Although life sciences and healthcare companies continue to dominate the landscape of venture-backed IPOs, marketplaces are making a splash.
The top VC-backed offering from April was Etsy Corp, the Brooklyn, N.Y.-based ecommerce website that specializes in handmade and vintage items. In late May, Shopify, a Toronto-based ecommerce platform provider, also went IPO.
Other Canadian startup entrepreneurs and their venture backers, many of which are from the United States, will be watching how Shopify performs once trading begins. A solid debut by Shopify could pave the way for Canadian, VC-backed tech companies to join the IPO parade, including Vancouver-based Hootsuite Media Inc; Vancouver-based Vision Critical (which is mostly backed by Canadian VCs); and Toronto-based Wattpad; and Vancouver-based BuildDirect, among others.
For now, though, life sciences remain the story for new VC-backed IPOs.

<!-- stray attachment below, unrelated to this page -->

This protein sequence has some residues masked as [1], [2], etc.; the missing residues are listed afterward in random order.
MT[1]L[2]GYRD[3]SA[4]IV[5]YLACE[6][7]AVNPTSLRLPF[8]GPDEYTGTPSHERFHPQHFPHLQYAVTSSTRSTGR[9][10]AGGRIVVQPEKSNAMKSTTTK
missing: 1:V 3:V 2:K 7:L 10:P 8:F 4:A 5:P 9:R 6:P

In April, the five of the eight venture-backed IPOs that debuted were all life science companies, according to a VCJ analysis of the IPO market, with a total value of nearly at $950 million.
Through the first four months of the year, 17 of the 23 VC-backed offerings were life sciences, representing 74 percent of total listings so far this year. It’s a remarkable trend, considering the dearth of life sciences in the public markets in the early part of this decade.
The pace of over new offerings is well off of last year’s record setting barage of IPOs. Through April 2014, 53 VC-backed companies went IPO, raising more than $4.8 billion in proceeds. Most observers of the industry say that the pace of public offerings can still pick up in 2015, thanks to a bountiful supply of early-stage startups.
However, several factors could upset the IPO apple cart. High private company valuations for tech companies are already impacting M&A, where some acquirers have backed away from transactions.
If the disconnect between high private-market valuations for tech companies and their lower public-market valuations continues, the market could see a rise in secondary trading activity and a corresponding decline in IPOs.